Soon enough, my low-budget videos were earning thousands of hits online, much more than any of our high-end videos ever received. You could say I felt validated by the universe. I thought, “Maybe this was “my thing?”. I wanted to produce and act in video full-time, but it was not possible there. After that, nothing I worked on fulfilled me in the same way. So I started to side hustle as a video editor/producer to channel my creativity and to test the market. Could I make this a career, or at least a part-time job? In the first month, one of my projects was picked up by the Boston Globe, and another was featured in the popular food and travel blog, The Next Somewhere. Ah, the universe chimes in again. I knew I had to change direction and it was now or never.
At 24 years old, I decided to quit my job. After having the conversation with my boss, I swear the tides turned and the skies cleared. A surge of personal power reentered my body when I was speaking and I felt so empowered. That’s what living your truth feels like; good as hell. Since I had fostered honest and respectful professional relationships with my bosses, they respected my decision to move on. Several weeks later, I was given an incredible send-off party surrounded by colleagues that reminded of the important work I had contributed the last four years. When I made it home that night, I wept tears of pure joy. I finally felt like my life belonged to me.
At 25 years old, I’m studing digital video as a graduate student at Northeastern while working as a production and post production assitant at Viewpoint Creative. This past year I also freelanced in wedding/event video and digital media services to make extra money. My life isn’t perfect, freelancing has it’s challenges and I’m still working towards better career and financial stability, figuring out what my career goals exactly are and the steps I need to get there. Nevertheless, I can honestly say that embracing this journey has brought me a peace I’ve longed for and I’m excited to see where it takes me.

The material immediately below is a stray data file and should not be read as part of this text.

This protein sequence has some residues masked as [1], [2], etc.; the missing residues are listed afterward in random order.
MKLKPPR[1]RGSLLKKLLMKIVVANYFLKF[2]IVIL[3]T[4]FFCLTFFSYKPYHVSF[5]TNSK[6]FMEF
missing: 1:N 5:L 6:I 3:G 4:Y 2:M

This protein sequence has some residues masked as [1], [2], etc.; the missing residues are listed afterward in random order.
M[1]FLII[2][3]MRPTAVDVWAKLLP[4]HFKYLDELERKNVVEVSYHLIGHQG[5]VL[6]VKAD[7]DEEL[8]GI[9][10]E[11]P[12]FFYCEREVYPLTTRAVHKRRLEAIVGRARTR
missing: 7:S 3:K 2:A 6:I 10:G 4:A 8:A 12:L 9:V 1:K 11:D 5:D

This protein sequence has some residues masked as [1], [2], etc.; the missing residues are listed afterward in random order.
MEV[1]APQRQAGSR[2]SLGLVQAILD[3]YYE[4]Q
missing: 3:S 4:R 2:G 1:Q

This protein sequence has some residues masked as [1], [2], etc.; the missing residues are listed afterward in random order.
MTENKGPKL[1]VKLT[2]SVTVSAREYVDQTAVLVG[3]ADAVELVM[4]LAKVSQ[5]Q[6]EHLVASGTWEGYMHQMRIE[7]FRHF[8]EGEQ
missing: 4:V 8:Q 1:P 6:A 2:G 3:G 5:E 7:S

Making the decision to leave that job was not easy and it took me a long time to take action. I know many people who are in that same place and I empathize with the feeling of not enjoying your job anymore, not knowing what you want to do career-wise, or simply feeling spent, worn out and unmotivated. As a passionate person, it can feel like a burden to not know what your calling is and fearing you’re wasting time doing the wrong thing.
But I no longer believe in “wasted time” or doing the “wrong thing” becuase, like me, maybe you need to be where you are right now. Maybe you’ve got to be here until youre ready to move forward. I needed that job and I needed every experience that came with it to get to where I am now. Everything I went through happend for me, not to me. So I beleive the same for you too.
If you’re reading this and can realate to 23-year-old me (no matter what age you are), I want you to know you are not alone and that you have choices. I urge you to spend time developing yourself by learning new skills that spark your interests (you don’t need to leave your job to do this). Don’t just spend time doing your job perfectly — especially if this job is not fulfilling you, make sure you’re investing in yourself otuside of your “role”.
You’ve got this.